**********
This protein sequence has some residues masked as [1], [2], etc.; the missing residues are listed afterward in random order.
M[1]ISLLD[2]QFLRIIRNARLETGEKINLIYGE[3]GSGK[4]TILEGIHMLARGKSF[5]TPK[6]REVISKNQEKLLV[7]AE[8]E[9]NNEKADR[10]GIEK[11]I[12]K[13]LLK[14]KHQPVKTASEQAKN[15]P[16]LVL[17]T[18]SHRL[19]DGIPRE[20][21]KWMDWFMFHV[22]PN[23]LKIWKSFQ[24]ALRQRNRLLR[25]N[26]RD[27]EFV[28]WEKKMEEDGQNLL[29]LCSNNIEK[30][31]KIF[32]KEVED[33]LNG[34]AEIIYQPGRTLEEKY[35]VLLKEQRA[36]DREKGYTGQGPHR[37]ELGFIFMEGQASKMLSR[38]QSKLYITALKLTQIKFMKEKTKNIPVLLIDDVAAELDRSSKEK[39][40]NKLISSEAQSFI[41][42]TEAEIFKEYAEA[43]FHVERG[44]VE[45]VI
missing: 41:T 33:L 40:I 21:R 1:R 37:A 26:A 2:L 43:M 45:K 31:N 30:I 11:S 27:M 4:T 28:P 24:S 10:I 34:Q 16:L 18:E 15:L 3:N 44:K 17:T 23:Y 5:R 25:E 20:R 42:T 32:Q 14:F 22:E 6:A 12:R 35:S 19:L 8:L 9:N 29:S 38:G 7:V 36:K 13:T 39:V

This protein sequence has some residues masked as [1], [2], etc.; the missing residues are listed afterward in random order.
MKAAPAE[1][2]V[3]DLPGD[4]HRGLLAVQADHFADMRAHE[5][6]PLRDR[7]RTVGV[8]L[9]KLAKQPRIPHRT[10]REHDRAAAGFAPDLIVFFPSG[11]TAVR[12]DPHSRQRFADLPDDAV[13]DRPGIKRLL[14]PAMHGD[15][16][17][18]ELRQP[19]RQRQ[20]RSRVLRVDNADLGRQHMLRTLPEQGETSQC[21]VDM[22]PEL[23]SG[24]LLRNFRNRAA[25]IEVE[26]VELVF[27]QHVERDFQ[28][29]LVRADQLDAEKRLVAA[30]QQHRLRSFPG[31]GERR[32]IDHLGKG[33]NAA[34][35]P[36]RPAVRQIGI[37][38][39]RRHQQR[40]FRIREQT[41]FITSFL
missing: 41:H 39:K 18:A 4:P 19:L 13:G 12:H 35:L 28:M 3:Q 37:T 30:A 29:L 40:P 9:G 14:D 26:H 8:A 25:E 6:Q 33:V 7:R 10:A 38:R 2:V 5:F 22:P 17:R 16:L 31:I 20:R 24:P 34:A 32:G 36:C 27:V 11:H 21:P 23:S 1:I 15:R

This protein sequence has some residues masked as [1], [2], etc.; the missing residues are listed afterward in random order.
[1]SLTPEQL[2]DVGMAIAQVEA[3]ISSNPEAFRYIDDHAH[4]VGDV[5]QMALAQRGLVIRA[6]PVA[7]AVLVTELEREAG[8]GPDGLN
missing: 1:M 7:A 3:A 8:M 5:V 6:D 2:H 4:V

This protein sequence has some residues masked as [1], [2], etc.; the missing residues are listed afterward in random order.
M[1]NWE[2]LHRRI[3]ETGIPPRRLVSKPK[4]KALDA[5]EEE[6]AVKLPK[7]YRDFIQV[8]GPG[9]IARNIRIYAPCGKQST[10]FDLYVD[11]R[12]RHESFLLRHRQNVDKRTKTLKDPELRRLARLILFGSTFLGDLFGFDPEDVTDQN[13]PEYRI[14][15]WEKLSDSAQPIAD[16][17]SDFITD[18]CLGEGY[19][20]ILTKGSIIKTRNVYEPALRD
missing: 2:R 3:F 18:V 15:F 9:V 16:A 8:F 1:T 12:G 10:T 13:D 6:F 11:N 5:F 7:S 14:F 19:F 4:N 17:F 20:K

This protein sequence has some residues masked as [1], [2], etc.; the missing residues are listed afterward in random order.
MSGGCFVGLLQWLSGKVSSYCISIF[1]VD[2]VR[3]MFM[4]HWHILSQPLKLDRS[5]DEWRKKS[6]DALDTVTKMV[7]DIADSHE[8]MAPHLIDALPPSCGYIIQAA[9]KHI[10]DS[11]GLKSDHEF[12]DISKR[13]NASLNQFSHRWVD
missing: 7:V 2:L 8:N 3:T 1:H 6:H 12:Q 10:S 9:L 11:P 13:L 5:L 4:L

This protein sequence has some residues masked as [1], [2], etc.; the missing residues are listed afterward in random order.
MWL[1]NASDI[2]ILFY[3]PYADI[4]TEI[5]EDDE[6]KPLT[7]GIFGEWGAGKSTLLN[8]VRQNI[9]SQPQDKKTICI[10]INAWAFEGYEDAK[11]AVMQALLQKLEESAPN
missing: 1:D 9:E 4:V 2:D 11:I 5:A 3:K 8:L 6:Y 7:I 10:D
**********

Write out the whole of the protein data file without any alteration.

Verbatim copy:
This protein sequence has some residues masked as [1], [2], etc.; the missing residues are listed afterward in random order.
M[1]ISLLD[2]QFLRIIRNARLETGEKINLIYGE[3]GSGK[4]TILEGIHMLARGKSF[5]TPK[6]REVISKNQEKLLV[7]AE[8]E[9]NNEKADR[10]GIEK[11]I[12]K[13]LLK[14]KHQPVKTASEQAKN[15]P[16]LVL[17]T[18]SHRL[19]DGIPRE[20][21]KWMDWFMFHV[22]PN[23]LKIWKSFQ[24]ALRQRNRLLR[25]N[26]RD[27]EFV[28]WEKKMEEDGQNLL[29]LCSNNIEK[30][31]KIF[32]KEVED[33]LNG[34]AEIIYQPGRTLEEKY[35]VLLKEQRA[36]DREKGYTGQGPHR[37]ELGFIFMEGQASKMLSR[38]QSKLYITALKLTQIKFMKEKTKNIPVLLIDDVAAELDRSSKEK[39][40]NKLISSEAQSFI[41][42]TEAEIFKEYAEA[43]FHVERG[44]VE[45]VI
missing: 41:T 33:L 40:I 21:R 1:R 37:A 26:A 2:L 43:M 45:K 31:N 30:I 11:S 27:M 4:T 28:P 24:S 10:I 34:Q 16:L 18:E 15:L 3:N 44:K 17:T 23:Y 5:R 25:E 20:R 42:T 32:Q 14:F 22:E 6:A 12:R 35:S 19:L 8:L 9:N 29:S 38:G 7:V 36:K 13:T 39:V

This protein sequence has some residues masked as [1], [2], etc.; the missing residues are listed afterward in random order.
MKAAPAE[1][2]V[3]DLPGD[4]HRGLLAVQADHFADMRAHE[5][6]PLRDR[7]RTVGV[8]L[9]KLAKQPRIPHRT[10]REHDRAAAGFAPDLIVFFPSG[11]TAVR[12]DPHSRQRFADLPDDAV[13]DRPGIKRLL[14]PAMHGD[15][16][17][18]ELRQP[19]RQRQ[20]RSRVLRVDNADLGRQHMLRTLPEQGETSQC[21]VDM[22]PEL[23]SG[24]LLRNFRNRAA[25]IEVE[26]VELVF[27]QHVERDFQ[28][29]LVRADQLDAEKRLVAA[30]QQHRLRSFPG[31]GERR[32]IDHLGKG[33]NAA[34][35]P[36]RPAVRQIGI[37][38][39]RRHQQR[40]FRIREQT[41]FITSFL
missing: 41:H 39:K 18:A 4:P 19:L 13:G 12:H 35:L 28:M 3:Q 37:T 30:A 29:L 40:P 9:G 14:D 26:H 8:A 25:E 6:Q 33:V 7:R 10:A 38:R 2:V 5:F 22:P 17:R 16:L 31:I 20:R 24:P 34:A 32:G 36:C 27:V 11:H 21:P 23:S 1:I 15:R

This protein sequence has some residues masked as [1], [2], etc.; the missing residues are listed afterward in random order.
[1]SLTPEQL[2]DVGMAIAQVEA[3]ISSNPEAFRYIDDHAH[4]VGDV[5]QMALAQRGLVIRA[6]PVA[7]AVLVTELEREAG[8]GPDGLN
missing: 1:M 7:A 3:A 8:M 5:V 6:D 2:H 4:V

This protein sequence has some residues masked as [1], [2], etc.; the missing residues are listed afterward in random order.
M[1]NWE[2]LHRRI[3]ETGIPPRRLVSKPK[4]KALDA[5]EEE[6]AVKLPK[7]YRDFIQV[8]GPG[9]IARNIRIYAPCGKQST[10]FDLYVD[11]R[12]RHESFLLRHRQNVDKRTKTLKDPELRRLARLILFGSTFLGDLFGFDPEDVTDQN[13]PEYRI[14][15]WEKLSDSAQPIAD[16][17]SDFITD[18]CLGEGY[19][20]ILTKGSIIKTRNVYEPALRD
missing: 2:R 3:F 18:V 15:F 9:V 16:A 8:F 1:T 12:G 10:T 13:D 6:F 11:N 5:F 7:S 14:F 19:F 4:N 17:F 20:K

This protein sequence has some residues masked as [1], [2], etc.; the missing residues are listed afterward in random order.
MSGGCFVGLLQWLSGKVSSYCISIF[1]VD[2]VR[3]MFM[4]HWHILSQPLKLDRS[5]DEWRKKS[6]DALDTVTKMV[7]DIADSHE[8]MAPHLIDALPPSCGYIIQAA[9]KHI[10]DS[11]GLKSDHEF[12]DISKR[13]NASLNQFSHRWVD
missing: 7:V 2:L 8:N 3:T 1:H 6:H 12:Q 10:S 9:L 11:P 13:L 5:L 4:L

This protein sequence has some residues masked as [1], [2], etc.; the missing residues are listed afterward in random order.
MWL[1]NASDI[2]ILFY[3]PYADI[4]TEI[5]EDDE[6]KPLT[7]GIFGEWGAGKSTLLN[8]VRQNI[9]SQPQDKKTICI[10]INAWAFEGYEDAK[11]AVMQALLQKLEESAPN
missing: 1:D 9:E 4:V 2:D 11:I 5:A 3:K 8:L 6:Y 7:I 10:D